Re-definition of residential child and of youth care has been part of the political history and reconstruction of the State of Albania since the 1990s and the return of democracy. The authorities had to deal with dynamics similar to other Communist countries in Eastern Europe that had inherited a child care system based on institutionalization. Following international guidelines and those of UN bodies such as UNICEF, most Eastern European countries have redirected their efforts towards giving support to families. However, in Albania the results have not followed similar expectations in a country where fostering is an almost unknown practice. Institutional care still appears to Albanian families – and to social workers – as an answer to poverty. The great poverty of the 1990s helped to shape the Albanian system of care for children and young people. After the fall of the regime, this small European country became the recipient of a great deal of aid from national and international cooperation and private associations. After several reforms of the social services, the National Authorities have focused attention on how to regulate such different realities within a national framework. Both quantitative and qualitative realities of children and young people placed in public and private care in Albania are examined. In 2015, the Albanian Government approved the National Inter-Sector Strategy for Decentralization and Local Government 2015-2020. These programmed reforms – from the administrative-territorial to social services – may provide opportunities to put children and young people at the centre of a real welfare-based Albania.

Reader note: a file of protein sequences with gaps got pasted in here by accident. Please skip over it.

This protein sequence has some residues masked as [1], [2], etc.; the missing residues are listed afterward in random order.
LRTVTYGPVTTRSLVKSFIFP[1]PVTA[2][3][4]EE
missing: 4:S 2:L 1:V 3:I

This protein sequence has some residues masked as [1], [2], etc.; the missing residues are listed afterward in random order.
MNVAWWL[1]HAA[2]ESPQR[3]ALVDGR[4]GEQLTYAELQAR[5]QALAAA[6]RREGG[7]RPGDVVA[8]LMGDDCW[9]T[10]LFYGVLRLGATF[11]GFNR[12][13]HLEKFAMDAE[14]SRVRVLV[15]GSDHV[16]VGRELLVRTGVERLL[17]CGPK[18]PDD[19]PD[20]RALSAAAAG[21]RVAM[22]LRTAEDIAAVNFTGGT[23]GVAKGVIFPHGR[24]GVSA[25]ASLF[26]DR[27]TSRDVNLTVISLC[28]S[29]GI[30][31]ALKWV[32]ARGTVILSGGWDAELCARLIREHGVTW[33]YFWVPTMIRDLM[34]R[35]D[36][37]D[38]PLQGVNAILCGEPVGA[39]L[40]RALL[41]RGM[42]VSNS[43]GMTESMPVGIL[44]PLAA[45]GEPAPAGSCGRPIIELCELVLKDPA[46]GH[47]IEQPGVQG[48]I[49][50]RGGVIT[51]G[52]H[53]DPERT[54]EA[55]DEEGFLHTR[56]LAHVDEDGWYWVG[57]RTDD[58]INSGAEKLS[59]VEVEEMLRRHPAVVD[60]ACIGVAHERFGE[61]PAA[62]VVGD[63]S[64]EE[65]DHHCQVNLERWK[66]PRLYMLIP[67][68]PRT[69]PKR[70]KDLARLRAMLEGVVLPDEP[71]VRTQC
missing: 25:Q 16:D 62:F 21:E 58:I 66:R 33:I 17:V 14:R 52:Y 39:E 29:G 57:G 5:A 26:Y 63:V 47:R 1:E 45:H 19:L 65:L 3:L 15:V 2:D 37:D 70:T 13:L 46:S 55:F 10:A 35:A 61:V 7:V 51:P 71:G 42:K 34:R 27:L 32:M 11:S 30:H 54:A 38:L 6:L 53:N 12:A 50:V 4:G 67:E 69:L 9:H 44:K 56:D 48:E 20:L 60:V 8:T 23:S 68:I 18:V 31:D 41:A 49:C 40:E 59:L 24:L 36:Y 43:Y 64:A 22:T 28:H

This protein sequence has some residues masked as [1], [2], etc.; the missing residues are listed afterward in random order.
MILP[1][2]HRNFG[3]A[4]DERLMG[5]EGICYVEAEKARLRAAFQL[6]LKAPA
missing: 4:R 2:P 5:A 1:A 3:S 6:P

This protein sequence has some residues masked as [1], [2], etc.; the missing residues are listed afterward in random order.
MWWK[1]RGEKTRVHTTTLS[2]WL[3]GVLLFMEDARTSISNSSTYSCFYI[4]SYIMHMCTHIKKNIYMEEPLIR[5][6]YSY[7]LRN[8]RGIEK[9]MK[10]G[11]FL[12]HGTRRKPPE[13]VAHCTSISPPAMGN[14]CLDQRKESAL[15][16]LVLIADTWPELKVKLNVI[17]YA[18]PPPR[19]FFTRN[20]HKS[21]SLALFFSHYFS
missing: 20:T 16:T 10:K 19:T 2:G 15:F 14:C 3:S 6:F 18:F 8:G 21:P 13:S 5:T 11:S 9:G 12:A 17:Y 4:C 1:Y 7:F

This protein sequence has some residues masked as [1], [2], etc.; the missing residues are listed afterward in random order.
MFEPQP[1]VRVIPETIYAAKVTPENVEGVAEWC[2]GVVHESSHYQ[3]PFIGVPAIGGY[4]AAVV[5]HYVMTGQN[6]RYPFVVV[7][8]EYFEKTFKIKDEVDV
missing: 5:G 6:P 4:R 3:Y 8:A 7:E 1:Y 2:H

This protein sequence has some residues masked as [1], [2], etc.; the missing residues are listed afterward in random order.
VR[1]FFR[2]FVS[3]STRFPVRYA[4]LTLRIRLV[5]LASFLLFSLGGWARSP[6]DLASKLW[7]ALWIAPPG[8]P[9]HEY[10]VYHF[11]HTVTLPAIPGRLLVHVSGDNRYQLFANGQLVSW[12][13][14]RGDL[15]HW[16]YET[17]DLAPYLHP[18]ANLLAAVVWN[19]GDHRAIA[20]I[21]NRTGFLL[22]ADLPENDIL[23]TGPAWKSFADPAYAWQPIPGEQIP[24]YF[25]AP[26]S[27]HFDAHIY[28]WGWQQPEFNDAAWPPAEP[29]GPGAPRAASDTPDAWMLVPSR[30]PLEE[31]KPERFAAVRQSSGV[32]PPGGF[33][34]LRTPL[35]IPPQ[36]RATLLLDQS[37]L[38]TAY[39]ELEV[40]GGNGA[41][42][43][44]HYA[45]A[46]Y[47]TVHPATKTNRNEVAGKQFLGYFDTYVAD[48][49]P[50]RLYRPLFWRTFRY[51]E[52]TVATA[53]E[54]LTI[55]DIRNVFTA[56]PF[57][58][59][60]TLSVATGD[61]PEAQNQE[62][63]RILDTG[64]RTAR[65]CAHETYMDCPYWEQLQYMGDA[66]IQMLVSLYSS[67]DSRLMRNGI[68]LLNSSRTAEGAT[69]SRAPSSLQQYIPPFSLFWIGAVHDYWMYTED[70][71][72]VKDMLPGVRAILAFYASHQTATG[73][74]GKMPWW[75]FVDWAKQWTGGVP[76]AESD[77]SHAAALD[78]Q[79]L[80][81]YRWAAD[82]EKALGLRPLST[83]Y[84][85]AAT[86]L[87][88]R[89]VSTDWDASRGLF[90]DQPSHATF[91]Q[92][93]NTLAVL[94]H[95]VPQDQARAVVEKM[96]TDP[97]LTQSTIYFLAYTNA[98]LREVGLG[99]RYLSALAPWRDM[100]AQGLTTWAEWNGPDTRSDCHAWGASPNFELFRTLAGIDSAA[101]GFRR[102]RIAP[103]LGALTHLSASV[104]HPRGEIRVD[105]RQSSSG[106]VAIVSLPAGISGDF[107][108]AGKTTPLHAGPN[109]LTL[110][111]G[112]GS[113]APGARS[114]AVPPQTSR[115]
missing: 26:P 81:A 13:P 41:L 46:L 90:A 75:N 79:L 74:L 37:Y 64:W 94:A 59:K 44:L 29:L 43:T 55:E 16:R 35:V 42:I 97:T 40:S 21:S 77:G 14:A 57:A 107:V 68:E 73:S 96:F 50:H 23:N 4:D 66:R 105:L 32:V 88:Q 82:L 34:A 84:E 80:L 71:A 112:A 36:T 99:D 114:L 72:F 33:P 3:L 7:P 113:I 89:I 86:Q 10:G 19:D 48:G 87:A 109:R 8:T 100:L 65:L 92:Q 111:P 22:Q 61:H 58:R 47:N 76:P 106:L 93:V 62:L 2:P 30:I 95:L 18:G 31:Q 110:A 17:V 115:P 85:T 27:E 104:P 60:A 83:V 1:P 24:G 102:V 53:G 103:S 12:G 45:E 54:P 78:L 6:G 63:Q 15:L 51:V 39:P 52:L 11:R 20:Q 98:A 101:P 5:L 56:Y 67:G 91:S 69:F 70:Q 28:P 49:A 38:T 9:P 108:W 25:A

|Title of host publication||Residential Child and Youth Care in a Developing World – Vol. 2: European Perspectives|
|Editors||Leon Fulcher Tuhinul Islam Khalil|
|Number of pages||16|
|Publication status||Published - 2017|
- Residential Child
- Social State
- Youth Care